THE CATHOLIC MANIFESTO AGAINST HOME-RULE.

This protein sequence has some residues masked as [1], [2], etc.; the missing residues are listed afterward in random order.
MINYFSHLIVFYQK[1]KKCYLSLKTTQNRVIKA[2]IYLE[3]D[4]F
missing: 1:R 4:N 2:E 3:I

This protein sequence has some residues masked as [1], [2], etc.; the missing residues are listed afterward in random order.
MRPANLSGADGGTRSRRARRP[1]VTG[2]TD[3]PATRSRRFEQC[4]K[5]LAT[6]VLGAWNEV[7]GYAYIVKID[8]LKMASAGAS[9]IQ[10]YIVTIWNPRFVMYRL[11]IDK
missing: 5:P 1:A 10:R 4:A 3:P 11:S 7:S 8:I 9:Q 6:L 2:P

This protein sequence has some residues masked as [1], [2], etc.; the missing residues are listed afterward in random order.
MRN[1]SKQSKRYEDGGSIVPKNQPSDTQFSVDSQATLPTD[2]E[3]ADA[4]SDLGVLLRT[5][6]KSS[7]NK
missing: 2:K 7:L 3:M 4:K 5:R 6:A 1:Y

LORD FINGALL, who, in Thursday's Pall Mall Gazette, avowedly writes as the exponent of a considerable class of educated Irish Roman Catholics, with whom he has taken counsel, adopts, we are happy to see, the same view which we have always taken as to the chief danger which Home-rule would bring upon the Roman Catholic faith. Even if Home-rule were carried, he does not believe in any organised persecution of Protestants by Catholics, at least in the three Southern provinces. He thinks there might, and probably would, be a mischievous and sudden effort to raise the proportion of official Catholics in Ireland by a spasmodic increase, which would be very injurious in its effects, because it would more or less strain the relations between the Catholic and Protestant Churches, without improving the character of the Civil Service,—a, result which could only be effected by slow degrees, and by very careful selection from the enlarged area of choice. But this, though a minor evil which he undoubtedly believes to be serious, is not at all what he regards as the chief danger of the situation. Ho has no more fear of a policy of religious persecution than Mr. John Red- mond expresses in his interview with the reporter of Black and White. What he thinks the most seri- ous menace which Home-rule contains for the Roman Catholic faith, is the danger that it will lower the legitimate influence of the priesthood by identifying it with a thoroughly partisan attitude in politics, an attitude in which the priests will no longer represent a national view, but one or other of the narrower political cliques into which even the Catholics of Ireland are now divided. Lord Fingall thinks that so far, as the priest intervenes actively in politics at all, he is bound to take high ground, to lead, and not to follow. Unless he represents something more than a mere party, he will lower his moral authority by his political exertions. But since the squabble between the Parnellites and Anti-Parnellites arose, it has been im- possible for the priests on either side to represent their attitude as truly national, as anything, indeed, but factious. Even if during Mr. Parnell's life there was an excuse for representing the quarrel as a moral one, since Mr. Parnell's death there has been no such excuse. The Parnellite leaders, though they have kept up their relations with a violent party in America, have hardly been distinguished in that respect from their Anti- Parnellite opponents. The Parnellites have never declared against the Catholic Church. Nor has Mr. Redmond gone further in repudiating the authority of the Pope as regards the Papal disapprobation expressed of "Boycotting" and the "Plan of Campaign," than Mr. O'Brien and Mr. Dillon, —even if he has gone so far. The two parties have equally disclaimed any intention of attacking the Church. The priest who has taken the one side and decried the other, has lowered himself by condescending to take part in a squabble in which the dignity of his position as a moral and spiritual leader is necessarily compromised. When Catholics struggle against Catholics, the priest's influence should be exerted to soften and restrain the passions of both parties, not to stimulate and irritate them. The success of Home- rule threatens the Roman Catholic clergy of Ireland with a permanent loss of influence and dignity. Not only will those priests who are on the whole unfavourable to Home-rule, or at least unwilling to take any active part in recommend- ing it, lose influence with the masses, but those who either denounce the Parnellites or condemn the Anta-Parnellites, will lose influence and dignity by identifying themselves with factions in which they cannot be leaders, but must more or less follow the lead of politicians who think more of a war-cry than they think of Catholic principles. If Home-rule wins the day, these political differences will all be enormously exaggerated, and become more and more violent. The clergy will find that they can neither drop their political advocacy with dignity, nor pursue it without seriously impairing their influence with their divided flocks. Only if the 'Union be maintained and the hope of Home- rule dies away, can the priests get out of the imbroglio into which the violence of their partisanship in the recent elec- tions has led them. When even Bishops come to excommuni- cating political foes, as happened in the recent Meath elec- tions, the Church is threatened with the most serious of all the calamities in which the contests of the last ten years has involved her. Educated Catholics may be able to dis- tinguish between the political views which involve moral and religious principles, and the political views which involve only the exercise of a calm political judgment. But the mass of Irish Catholics can make no distinction of the sort. They can only rely on their priest. And if they find their priest anathematising the policy which another priest in a neighbouring parish supports, and supporting what he anathematises, then faith in the Church is only too likely to collapse beneath the confusion into which all their conceptions will be thrown. Such is Lord Fingall's view as we understand it, and have attempted to expound it. And while heartily agree- ing with it, we may add,—what be does not, we think, lay quite enough stress upon,—that these confusions will in- evitably play into the hands of those irreligious agitators who are Fenians first and only patriots afterwards ; who care more for the destruction of all authority, spiritual as well as political, than they care even for the enhancement of Irish influence in the world and for the detachment of Ireland as a State from the overshadowing influence of her great British neighbour. We do not ignore the mischief and temporary inconveniences of the growth of a great Celtic party led by the Archbishop of Dublin, and bent on too suddenly and violently redressing the balance between the Catholic and Protestant Churches in Ireland, though we heartily agree with Lord Fingall that that will probably produce great temporary mischief in the event of a Home-rule triumph. But we do believe that the danger of the rapid growth in Ireland of a party of Republican anarchists, who regard all spiritual authority with impatience and dislike, is very great indeed, and that it will be enormously increased by the spectacle of Anti-Parnellite priests denouncing Parnellite priests, and Parnellite priests retaliating with fury the scorn with which they are treated. Irish Catholic faith will suffer most seriously under such a discipline as that ; and with Irish Catholic faith, the most wholesome and powerful of the con- servative influences at work in Irish Catholic society, will dwindle also.